highadjectiveuk us /haɪ/
high adjective (DISTANCE)
high adjective (ABOVE AVERAGE)
- Chocolate has a high fat content.
- She had a high temperature and was delirious.
- Pollution has reached disturbingly high levels in some urban areas.
- A lot of businesses are being hurt by the current high interest rates.
- The pollen count is high today, which is bad news for hay fever sufferers.
high adjective (IMPORTANT)
- We've got to change the present system in which high court judges are regarded as somehow untouchable.
- As the daughter of the president, she enjoys high status among her peers.
- His father was a high-ranking official in the embassy.
- She is widely regarded as the high priestess of contemporary dance.
- At the age of 32, she managed to enter one of the citadels of high fashion.
- be the cat's whiskers idiom
- big fish/gun/noise/shot/wheel idiom
- big hitter
- fat cat
- guest of honour
- high up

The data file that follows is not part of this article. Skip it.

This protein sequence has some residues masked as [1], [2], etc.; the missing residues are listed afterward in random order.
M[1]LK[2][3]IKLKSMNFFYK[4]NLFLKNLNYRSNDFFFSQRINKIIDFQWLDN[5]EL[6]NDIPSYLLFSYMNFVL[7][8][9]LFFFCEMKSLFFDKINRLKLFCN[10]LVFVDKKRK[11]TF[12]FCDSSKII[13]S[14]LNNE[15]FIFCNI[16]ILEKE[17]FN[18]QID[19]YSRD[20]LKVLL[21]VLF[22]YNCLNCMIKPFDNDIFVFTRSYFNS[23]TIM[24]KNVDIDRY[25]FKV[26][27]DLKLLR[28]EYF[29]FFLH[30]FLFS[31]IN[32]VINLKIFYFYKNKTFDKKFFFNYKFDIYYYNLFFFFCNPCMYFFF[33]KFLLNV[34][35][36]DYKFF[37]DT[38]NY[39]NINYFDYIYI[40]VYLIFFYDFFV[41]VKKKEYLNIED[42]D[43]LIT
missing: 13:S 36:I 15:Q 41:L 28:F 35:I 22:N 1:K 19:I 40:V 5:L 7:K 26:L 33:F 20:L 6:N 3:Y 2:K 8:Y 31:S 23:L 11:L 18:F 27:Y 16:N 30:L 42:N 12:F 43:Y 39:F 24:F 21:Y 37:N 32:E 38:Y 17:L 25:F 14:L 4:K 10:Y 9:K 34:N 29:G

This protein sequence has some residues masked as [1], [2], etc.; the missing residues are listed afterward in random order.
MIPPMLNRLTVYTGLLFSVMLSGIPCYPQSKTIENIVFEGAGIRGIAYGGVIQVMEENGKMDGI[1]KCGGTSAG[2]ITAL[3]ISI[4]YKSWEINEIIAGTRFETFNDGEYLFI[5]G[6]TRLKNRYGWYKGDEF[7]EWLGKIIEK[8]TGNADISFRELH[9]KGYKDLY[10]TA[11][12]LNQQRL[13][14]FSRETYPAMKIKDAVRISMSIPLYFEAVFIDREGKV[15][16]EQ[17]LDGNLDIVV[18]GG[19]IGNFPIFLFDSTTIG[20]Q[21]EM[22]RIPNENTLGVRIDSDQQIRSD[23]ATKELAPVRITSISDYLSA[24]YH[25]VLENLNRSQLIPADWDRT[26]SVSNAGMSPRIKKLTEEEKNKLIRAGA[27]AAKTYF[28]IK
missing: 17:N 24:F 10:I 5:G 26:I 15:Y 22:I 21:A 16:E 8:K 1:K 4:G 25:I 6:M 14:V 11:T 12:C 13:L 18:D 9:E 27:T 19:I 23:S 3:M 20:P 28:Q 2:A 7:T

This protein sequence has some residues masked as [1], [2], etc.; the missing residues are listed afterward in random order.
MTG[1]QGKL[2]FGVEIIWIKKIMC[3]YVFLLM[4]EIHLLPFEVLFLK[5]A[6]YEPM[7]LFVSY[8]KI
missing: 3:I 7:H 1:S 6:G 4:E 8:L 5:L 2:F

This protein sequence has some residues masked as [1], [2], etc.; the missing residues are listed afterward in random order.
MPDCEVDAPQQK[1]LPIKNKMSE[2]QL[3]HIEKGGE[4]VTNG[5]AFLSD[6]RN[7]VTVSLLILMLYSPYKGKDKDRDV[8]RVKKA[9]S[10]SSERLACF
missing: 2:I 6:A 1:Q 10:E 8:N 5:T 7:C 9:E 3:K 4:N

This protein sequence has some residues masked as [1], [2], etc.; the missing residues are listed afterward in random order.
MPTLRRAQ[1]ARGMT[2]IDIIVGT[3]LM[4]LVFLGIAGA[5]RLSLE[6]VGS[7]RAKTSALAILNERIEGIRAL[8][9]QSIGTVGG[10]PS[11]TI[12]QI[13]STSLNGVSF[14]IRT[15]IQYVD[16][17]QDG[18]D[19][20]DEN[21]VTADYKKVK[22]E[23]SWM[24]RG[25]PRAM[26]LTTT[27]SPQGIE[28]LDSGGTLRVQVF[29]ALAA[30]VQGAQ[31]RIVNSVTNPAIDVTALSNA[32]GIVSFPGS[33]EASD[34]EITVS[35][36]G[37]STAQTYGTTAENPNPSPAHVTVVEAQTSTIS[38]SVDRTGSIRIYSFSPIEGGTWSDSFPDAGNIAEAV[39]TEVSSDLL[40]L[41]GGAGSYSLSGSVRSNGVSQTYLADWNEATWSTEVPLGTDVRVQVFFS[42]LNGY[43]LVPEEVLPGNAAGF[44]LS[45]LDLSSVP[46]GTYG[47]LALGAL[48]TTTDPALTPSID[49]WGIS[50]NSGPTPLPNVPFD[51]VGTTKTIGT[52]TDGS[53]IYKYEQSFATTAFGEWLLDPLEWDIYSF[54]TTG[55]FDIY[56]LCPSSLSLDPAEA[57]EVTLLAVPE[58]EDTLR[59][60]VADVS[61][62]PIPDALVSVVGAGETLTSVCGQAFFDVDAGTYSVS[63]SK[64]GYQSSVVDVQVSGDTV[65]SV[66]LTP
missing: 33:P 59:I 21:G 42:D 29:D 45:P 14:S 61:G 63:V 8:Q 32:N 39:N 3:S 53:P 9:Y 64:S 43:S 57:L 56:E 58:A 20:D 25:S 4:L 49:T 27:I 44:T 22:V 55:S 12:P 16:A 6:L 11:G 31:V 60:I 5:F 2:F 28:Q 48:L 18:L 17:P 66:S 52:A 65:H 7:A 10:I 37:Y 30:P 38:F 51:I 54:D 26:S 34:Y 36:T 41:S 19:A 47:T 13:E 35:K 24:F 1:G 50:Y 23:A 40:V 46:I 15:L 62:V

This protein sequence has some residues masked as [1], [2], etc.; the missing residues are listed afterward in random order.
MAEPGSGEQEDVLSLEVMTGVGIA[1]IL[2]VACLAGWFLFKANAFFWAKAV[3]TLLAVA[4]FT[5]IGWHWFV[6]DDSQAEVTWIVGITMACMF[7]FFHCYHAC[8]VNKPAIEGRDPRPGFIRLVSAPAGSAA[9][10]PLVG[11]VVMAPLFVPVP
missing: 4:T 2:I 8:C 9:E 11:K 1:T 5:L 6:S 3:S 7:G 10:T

- of the moment idiom
- the big boys
- the bigger they are, the harder they fall idiom
- the grand old man of sth idiom
high adjective (SOUND)
high adjective (BAD)
high adjective (MENTAL STATE)
highnounuk us /haɪ/
high noun (ABOVE AVERAGE)
- The pass rate in the exams has reached a new high this year.
- Share prices have soared to a new all-time high in a day of frantic trading on the stock market.
- The value of the shares hit a new high today.
- Yields on gas and electricity shares have hit a record high.
- Viewing figures for the TV show hit a new high last week.
high noun (MENTAL STATE)
high noun (EDUCATION)
highadverbuk us /haɪ/